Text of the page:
A School for All? Different Worlds: Segregation on Basis of Freedom of Choice

  • Marianne Dovemark
Part of the Policy Implications of Research in Education book series (PIRE, volume 1)


This chapter uses ethnographic research from two public secondary schools. The study is based on long-term participant observation and interviews. All interviews were audio recorded and transcribed. The data focused in the present chapter has been developed principally around interviews and transcription field notes. It describes the cultural production in two 8th-grade classes and links it to the cultural and social reproduction. Despite the discourse of ‘a school for all’ and with the objectives of equality in view, the study shows a strong differentiation and segregation on the basis of class boundaries with ethnic overtones. Freedom of choice in relation to the school voucher system, responsibility and flexibility has made it possible to create a kind of ‘magnet school’ with the side effect that the ‘poor school’ in the neighbourhood was further drained. Even though the teachers at both schools demonstrated commitment with regard to creating well-functioning school activities, the study shows quite different outcomes. The most striking result is the large differences in practice in terms of pedagogical organisational principles and content of knowledge, expectations and demands placed on pupils, status, etc.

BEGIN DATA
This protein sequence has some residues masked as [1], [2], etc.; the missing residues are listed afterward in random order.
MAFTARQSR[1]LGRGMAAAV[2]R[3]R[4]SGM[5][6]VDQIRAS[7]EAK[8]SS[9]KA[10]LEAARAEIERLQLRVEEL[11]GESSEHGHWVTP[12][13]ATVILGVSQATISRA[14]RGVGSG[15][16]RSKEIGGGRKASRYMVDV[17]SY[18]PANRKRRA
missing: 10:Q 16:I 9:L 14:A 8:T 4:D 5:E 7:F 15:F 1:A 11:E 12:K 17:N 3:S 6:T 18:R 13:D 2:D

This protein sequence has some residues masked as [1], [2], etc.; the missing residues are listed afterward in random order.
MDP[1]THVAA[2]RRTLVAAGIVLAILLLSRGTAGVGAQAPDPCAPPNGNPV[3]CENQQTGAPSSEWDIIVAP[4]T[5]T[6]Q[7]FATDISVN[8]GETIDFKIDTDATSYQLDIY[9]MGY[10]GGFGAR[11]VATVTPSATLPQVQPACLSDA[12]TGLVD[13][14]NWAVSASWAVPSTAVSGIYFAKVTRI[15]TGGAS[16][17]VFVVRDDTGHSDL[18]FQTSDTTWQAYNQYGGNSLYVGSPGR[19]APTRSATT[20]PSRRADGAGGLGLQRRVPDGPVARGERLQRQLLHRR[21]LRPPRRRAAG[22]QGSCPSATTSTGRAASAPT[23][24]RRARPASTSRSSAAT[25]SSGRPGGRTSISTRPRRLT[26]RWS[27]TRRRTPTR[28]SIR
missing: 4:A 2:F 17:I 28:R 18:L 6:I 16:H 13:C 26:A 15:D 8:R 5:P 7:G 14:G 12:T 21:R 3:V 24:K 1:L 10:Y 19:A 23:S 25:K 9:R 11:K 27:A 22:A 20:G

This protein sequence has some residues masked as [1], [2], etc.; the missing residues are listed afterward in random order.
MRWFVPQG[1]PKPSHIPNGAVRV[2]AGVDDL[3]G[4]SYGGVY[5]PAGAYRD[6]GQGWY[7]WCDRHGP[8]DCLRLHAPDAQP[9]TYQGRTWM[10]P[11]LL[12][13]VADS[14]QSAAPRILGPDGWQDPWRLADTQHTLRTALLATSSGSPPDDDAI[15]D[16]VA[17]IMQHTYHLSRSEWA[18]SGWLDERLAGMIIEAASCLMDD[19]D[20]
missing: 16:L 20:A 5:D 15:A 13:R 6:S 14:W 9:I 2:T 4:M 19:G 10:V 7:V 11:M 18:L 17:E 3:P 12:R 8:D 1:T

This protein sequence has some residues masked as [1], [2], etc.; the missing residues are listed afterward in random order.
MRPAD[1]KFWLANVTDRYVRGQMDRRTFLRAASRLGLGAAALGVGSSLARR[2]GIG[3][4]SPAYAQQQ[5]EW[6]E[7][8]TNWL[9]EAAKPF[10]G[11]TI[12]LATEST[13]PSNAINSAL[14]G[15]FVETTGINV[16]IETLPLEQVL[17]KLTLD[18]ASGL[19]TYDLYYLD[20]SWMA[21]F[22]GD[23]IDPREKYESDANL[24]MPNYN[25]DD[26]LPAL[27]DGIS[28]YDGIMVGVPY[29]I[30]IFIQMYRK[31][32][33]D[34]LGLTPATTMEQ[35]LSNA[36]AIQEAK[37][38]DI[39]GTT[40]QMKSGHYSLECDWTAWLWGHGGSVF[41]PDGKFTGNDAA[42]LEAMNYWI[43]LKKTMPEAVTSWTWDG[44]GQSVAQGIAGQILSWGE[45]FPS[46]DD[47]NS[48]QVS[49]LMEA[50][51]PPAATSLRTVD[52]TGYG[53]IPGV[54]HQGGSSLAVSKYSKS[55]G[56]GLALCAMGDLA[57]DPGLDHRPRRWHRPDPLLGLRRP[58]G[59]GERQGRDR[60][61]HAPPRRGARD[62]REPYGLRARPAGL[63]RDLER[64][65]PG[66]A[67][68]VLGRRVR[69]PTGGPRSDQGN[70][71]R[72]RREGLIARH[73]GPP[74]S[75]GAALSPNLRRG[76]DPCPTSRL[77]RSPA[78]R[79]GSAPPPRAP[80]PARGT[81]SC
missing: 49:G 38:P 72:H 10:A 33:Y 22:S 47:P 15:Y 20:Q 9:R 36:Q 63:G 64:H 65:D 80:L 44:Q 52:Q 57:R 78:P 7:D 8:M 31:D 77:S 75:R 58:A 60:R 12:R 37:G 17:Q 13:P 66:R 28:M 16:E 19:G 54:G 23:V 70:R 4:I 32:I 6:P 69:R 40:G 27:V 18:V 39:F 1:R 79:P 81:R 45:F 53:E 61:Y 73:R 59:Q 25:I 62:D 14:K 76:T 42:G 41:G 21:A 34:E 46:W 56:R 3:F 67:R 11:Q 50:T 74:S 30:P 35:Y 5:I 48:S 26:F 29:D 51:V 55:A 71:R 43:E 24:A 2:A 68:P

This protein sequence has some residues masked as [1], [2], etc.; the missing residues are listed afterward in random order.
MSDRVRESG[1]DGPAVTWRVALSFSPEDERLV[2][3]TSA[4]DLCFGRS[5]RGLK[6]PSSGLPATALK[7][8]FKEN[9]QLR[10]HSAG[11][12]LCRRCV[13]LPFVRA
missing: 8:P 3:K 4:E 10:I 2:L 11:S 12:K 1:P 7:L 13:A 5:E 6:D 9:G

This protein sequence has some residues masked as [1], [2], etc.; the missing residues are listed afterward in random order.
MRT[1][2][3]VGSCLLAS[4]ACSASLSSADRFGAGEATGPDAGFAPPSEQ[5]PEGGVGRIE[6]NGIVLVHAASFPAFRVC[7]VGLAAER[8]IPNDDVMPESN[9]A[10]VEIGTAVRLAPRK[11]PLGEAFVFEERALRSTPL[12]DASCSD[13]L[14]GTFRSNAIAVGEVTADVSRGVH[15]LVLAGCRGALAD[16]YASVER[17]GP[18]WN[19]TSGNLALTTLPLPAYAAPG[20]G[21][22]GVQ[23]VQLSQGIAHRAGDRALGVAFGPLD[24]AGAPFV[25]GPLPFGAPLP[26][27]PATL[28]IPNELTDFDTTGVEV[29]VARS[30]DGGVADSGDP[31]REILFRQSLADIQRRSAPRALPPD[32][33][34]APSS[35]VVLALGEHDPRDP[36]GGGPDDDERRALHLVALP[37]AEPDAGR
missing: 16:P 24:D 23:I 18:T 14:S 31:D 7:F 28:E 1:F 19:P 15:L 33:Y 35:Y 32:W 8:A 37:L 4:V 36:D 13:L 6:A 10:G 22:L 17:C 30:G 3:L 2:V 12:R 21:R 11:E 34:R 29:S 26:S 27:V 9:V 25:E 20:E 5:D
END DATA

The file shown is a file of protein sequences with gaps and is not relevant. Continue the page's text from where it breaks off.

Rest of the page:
Field Note Cultural Capital Grade Criterion Organisational Principle Answer Task 
These keywords were added by machine and not by the authors. This process is experimental and the keywords may be updated as the learning algorithm improves.


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Copyright information

© Springer Science+Business Media Dordrecht 2014

Authors and Affiliations

  1. 1.Department of Education and Special EducationUniversity of GothenburgGothenburgSweden

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